This week’s blog post comes from Philip M. Katz, assistant director for research at AAM.
This was going to be an essay about the power of museum financial and operating data—robust, reliable numbers that can help museums plan for the future and help the museum field make a better case right now for all museums. I even had a clever hook: the backward ABC’s of Collecting, Benchmarking and Advocating with data.
I was going to write about “the folly of prediction” using data (the subject of a great episode of Freakonomics Radio). I was going to remind you that CFM typically urges museums to take a long-term view of planning. Our standard warning is that “traditional short-term, small scale planning methodologies usually do not prepare a museum for radical changes in the future, or foster real innovation.” As a result, we try to provide museums with tools for looking 5, 10, 25 or more years down the line. But our assumption is always that good long-term planning builds on solid knowledge about a museum’s currentsituation. And that requires good tools, like AAM’s new Museum Benchmarking Online (MBO) system, which features instant comparisons and detailed reports for subscribers.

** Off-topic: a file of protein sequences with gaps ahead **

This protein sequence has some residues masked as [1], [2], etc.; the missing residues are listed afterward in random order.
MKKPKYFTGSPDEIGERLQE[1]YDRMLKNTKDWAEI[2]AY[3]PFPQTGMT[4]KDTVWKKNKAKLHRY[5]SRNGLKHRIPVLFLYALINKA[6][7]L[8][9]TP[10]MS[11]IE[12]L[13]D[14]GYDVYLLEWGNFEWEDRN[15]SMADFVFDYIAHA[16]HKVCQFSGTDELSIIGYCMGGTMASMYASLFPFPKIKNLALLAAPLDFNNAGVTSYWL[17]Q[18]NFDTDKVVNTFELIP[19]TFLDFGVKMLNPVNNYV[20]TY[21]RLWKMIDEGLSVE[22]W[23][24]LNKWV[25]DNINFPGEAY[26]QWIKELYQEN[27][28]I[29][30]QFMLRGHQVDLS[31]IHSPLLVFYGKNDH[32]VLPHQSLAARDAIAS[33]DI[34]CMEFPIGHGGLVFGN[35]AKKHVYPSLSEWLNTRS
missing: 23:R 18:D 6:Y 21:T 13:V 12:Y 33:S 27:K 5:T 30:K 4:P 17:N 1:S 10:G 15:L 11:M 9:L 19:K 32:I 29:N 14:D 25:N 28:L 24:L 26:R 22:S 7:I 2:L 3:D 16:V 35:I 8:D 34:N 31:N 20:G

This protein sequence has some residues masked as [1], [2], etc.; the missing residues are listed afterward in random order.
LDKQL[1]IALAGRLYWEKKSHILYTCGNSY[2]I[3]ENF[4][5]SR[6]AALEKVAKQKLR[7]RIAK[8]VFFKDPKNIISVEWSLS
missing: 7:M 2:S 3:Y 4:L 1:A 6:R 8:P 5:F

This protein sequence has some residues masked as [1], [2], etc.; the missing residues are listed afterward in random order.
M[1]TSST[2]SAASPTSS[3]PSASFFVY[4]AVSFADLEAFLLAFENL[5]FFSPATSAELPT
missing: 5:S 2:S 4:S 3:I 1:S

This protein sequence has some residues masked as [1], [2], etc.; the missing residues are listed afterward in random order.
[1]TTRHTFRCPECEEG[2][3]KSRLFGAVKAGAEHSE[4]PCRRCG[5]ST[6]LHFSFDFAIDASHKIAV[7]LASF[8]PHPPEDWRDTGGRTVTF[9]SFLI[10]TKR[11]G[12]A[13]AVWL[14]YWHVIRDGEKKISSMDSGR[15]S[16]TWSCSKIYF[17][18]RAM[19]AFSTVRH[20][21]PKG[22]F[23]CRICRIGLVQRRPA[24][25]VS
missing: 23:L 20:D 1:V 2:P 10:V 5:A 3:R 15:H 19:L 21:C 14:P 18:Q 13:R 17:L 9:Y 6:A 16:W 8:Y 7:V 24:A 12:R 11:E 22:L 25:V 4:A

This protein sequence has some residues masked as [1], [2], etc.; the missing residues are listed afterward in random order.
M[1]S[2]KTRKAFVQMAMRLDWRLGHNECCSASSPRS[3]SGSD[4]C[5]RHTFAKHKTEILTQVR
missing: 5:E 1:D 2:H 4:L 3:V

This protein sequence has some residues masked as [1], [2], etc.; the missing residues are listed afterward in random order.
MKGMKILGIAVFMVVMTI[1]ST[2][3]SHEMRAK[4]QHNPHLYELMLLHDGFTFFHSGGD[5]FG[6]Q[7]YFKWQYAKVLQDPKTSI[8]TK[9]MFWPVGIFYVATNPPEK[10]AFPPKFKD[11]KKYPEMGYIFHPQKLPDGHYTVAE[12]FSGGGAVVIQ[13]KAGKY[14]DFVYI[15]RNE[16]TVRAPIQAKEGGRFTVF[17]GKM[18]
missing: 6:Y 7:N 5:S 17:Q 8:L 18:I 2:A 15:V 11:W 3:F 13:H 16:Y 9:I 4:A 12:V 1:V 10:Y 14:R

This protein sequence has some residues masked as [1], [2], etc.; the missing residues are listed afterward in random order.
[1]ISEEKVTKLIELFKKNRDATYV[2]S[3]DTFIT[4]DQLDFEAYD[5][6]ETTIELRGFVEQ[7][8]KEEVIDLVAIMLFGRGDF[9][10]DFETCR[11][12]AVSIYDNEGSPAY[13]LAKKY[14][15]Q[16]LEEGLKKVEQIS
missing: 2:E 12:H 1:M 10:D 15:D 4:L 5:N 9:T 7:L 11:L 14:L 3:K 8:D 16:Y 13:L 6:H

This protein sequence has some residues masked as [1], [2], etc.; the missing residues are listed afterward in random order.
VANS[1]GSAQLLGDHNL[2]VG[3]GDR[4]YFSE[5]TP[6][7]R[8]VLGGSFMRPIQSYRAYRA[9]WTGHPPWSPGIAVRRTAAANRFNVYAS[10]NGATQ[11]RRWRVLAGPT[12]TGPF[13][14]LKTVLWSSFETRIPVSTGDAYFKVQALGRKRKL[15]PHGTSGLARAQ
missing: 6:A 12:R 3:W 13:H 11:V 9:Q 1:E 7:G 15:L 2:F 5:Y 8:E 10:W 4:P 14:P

Finally, I was going to talk about how AAM needs as many museums as possible to share their vital statistics, so we can make informed arguments about the state of the museum field and its impact on American society. (Especially important when policymakers start talking, again, about cutting support for museums.) In the past, museums across the nation generously contributed their data to AAM’s periodic Museum Financial Information surveys; now we’re using MBO to collect the same information. It’s free, but it does take time. subscribers get access to a suite of comparison and reporting tools.